In a courageous admission that they no longer have any serious work left to do, attorneys general in two dozen states recently sent a letter to the Motion Picture Assn. of America asking that Hollywood minimize smoking in movies so youngsters won't be gulled into lighting up.
Taking a page from movie gangsters, who tend to threaten vaguely rather than make explicit demands, the attorneys general didn't insist on a specific remedy. Rather, according to a spokesman for one of the signatories, California Atty. Gen. Bill Lockyer, they were merely expressing "concern for the health of our kids." The attorneys general referred to a June study from Dartmouth Medical School that claimed 10-to-14-year-olds who watched movies with a lot of smoking were more likely to smoke than those who viewed less on-screen puffing.
Whether this study proves anything is very much open to debate, but that's beside the point, isn't it? Just about everyone knows that movies are the main source of bad behavior in contemporary society. Which leaves one to wonder: Why are the attorneys general limiting themselves to reducing only smoking in movies?
There are many other equally pressing social problems that are caused by movies. The list is endless, but it certainly includes:
Car chases as problem-solver. At least since the groundbreaking car chase in 1968's "Bullitt" -- in which Steve McQueen also dangerously glamorizes cops who play by their own rules -- virtually every movie features the sort of unsafe motoring that keeps the nation's driver's ed teachers up at night.
Only a tool of the automotive industry would deny that impressionable adults ranging from O.J. Simpson to South Dakota Rep. William J. Janklow have been negatively influenced by what they've seen on the big screen.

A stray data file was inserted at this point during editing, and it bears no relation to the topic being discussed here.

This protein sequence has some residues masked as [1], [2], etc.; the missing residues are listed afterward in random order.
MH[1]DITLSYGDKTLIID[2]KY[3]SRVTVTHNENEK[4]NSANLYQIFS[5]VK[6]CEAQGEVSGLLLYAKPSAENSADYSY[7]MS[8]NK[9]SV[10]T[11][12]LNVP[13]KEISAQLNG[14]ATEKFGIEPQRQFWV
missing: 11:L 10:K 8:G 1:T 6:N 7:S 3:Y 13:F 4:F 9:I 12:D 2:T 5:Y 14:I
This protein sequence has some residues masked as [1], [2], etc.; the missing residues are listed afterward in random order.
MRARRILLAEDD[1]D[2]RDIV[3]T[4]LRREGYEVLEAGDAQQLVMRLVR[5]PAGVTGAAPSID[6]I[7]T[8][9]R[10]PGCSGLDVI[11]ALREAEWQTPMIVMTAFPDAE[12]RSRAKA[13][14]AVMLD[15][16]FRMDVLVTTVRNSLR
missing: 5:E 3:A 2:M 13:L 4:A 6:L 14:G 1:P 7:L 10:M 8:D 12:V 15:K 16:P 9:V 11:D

Mutation as a viable path to self-improvement. In movies ranging from "Spider-Man" to "The Hulk" to "Daredevil," the protagonists benefit from exposure to radioactivity and other sources of gene-altering materials. If TV shows and films such as "Jackass" routinely induce high school honor students to roll down concrete embankments in shopping carts -- and by all accounts they do -- then how long is it before we read about valedictorians bombarding themselves with home-brewed gamma rays and blinding themselves with stolen nuclear materials in the hopes of gaining superpowers?
Career criminals pulling off one last heist before retiring. How many youngsters have entered the underworld believing in this version of the golden parachute? It's a dangerous, long-lived motif that formed the core of "The Score," which starred Robert DeNiro as Nick Wells, a thief whose confusing dream is to run a jazz club. Not only is Nick coaxed into a final job before getting out of "the business," he outmaneuvers his double-crossing partners and walks away fabulously wealthy.
That's clearly the wrong sort of message to be sending, and not just to would-be jazz club owners. Absent movies such as "The Score," would septuagenarian New Jersey Sen. Frank Lautenberg have emerged from retirement for one last run after scandal-plagued incumbent Robert Torricelli dropped out of the race? Not likely.
Crusading attorneys and paralegals are attractive, romantic, selfless do-gooders -- and we need more of them. Whether it's Al "And Justice for All" Pacino chewing scenery like Marlon Brando at an all-you-can-eat buffet, Tom "A Few Good Men" Cruise unconvincingly demanding "the truth" or Julia "Erin Brockovich" Roberts indefatigably unearthing alleged corporate misdeeds, films glamorize the very profession that supports attorneys general who have nothing better to do than intimidate and harass an entertainment industry that has broken no laws. If even one impressionable youth has gone into law because of such movies, it's one too many.
Once the attorneys general have succeeded in extinguishing smoking in the movies, perhaps they can move on to less pressing matters such as ensuring that all citizens are guaranteed the right to free and creative expression.